Anthony Davis and Hornets come to the D



  • Teams: New Orleans Hornets (17-34) at Detroit Pistons (20-32)
  • Date: February 11, 2013
  • Time: 7:30 p.m.
  • Television: FSD

What to look for

After losing to the Toronto Raptors last night, the New Orleans Hornets will try to bounce back tonight when they face off against the Detroit Pistons at the Palace of Auburn Hills.

Monty Williams’ team might be in the midst of a bad season, but the team has shown some steady improvement, particularly on the defensive end, which could go a long way towards determining what kind of squad they will be in the future.

Indeed, their defense has consistently improved this season, to the point that they are no longer abysmal, but rather working their way towards being respectable.

On the season, they allow 106.7 points per 100 possessions which is 27th in the league, but if we look at the breakdown per month, we’ll notice that things have progressively looked better. Have a look at the graphic below courtesy of data obtained from’s advanced stats tool:


Games Played

Defensive Efficiency
















Things have fallen apart a bit in February because of two awful defensive showings against the Denver Nuggets and Minnesota Timberwolves.

Nonetheless, their steady improvement on this side of the ball has occurred because stud rookie Anthony Davis is slowly getting better accustomed to understanding what NBA offenses are trying to accomplish on the floor.

In December, I wrote a piece explaining some of the issues the Hornets faced with the Kentucky product on the defensive side of the ball. Here’s a quick excerpt:

"For instance, defensively he recognizes his assignments but it often takes him a split second to figure out where to run to and who to rotate to; which is usually the difference between an open shot and a contested one. Thus, it’s common to see him run out late to close out shooters or simply hug his man if it’s a player capable of converting perimeter jumpers."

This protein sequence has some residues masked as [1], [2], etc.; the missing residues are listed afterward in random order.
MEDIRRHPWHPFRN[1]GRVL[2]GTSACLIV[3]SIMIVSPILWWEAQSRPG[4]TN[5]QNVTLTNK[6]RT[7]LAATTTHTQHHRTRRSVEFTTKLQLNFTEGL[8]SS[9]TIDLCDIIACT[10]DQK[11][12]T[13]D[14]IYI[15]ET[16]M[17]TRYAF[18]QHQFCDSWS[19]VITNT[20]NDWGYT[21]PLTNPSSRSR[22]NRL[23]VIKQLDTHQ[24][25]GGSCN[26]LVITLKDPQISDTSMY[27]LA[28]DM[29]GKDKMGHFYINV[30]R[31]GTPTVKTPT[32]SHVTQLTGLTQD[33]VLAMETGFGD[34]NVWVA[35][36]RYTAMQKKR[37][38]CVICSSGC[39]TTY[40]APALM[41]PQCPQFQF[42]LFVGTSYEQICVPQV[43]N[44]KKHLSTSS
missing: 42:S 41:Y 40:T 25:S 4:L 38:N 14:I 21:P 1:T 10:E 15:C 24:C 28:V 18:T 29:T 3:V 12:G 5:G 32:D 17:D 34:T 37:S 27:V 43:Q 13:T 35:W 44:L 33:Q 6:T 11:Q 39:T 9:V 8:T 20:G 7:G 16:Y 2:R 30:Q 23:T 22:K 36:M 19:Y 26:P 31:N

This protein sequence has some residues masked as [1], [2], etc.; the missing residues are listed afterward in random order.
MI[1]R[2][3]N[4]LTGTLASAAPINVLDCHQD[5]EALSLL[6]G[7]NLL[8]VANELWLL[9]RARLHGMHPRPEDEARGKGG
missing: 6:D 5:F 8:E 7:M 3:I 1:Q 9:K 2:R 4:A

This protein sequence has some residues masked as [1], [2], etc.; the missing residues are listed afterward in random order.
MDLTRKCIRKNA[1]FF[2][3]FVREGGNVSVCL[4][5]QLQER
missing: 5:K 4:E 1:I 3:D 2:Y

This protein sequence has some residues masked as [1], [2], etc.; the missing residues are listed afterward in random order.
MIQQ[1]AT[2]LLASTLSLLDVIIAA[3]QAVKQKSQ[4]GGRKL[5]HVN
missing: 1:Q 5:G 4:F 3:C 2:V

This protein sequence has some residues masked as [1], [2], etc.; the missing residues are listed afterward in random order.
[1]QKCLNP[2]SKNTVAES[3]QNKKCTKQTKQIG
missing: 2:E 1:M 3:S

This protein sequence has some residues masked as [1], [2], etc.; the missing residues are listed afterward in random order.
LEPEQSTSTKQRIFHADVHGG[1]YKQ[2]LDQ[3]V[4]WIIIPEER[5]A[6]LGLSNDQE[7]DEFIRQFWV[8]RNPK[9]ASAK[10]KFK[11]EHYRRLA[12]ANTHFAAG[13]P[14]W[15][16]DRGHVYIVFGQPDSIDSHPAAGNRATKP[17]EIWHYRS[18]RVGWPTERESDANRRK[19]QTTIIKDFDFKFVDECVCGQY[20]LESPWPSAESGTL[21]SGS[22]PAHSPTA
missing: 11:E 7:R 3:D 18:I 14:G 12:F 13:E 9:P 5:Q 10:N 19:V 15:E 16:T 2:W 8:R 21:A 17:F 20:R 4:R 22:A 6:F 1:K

The big man has improved on this front and provides better support for his teammates when opponents force him to make decisions.

Davis now helps out in the pick-and-roll and rotates back to his man all the while tracking the ball and placing himself to be in a help position at all times. Furthermore, he is becoming more adept at rotating at the proper time when helping out his teammates and even calls switches with the other big man playing alongside him whenever appropriate, like in a situation where the opposing team runs a staggered screen.

With that said, for all of Davis’ improvements and that of his team, they are still a team that will occasionally surrender easy points to their opponents because of their youth.

As a group, the Hornets do not yet grasp when to completely sell out to bail out a teammate and when to stunt and recover back to their initial assignment as the player initially beaten recovers back in time to pick up his man.

Consequently, they allow the seventh most amount of shots at the rim per game (26.5 shots) and also yield a 65.7 percent conversion rate on those same shots, which is the 10th highest figure in the Association.

This particularly happens whenever Austin Rivers enters the game because shooting guards love to bring him down to the box and overpower him for an easy shot right at the basket, or force the defense to throw an extra defender to help out, which opens up driving lanes and allows for second chance opportunities.

Hence, the Detroit Pistons will have an opportunity to create some shots at the rim tonight against the Hornets, but it will be important that their defense comes prepared to defend the 3-point line because the Hornets are one of the best long-range shooting teams in the league as evidenced by their 37.3 percent 3-point shooting this season (seventh best in the league).

More importantly, Detroit should focus on the corners, but particularly the right one, where New Orleans converts 42 percent of their treys.

Enjoy tonight’s contest.

Read about the Hornets


Statistical support provided by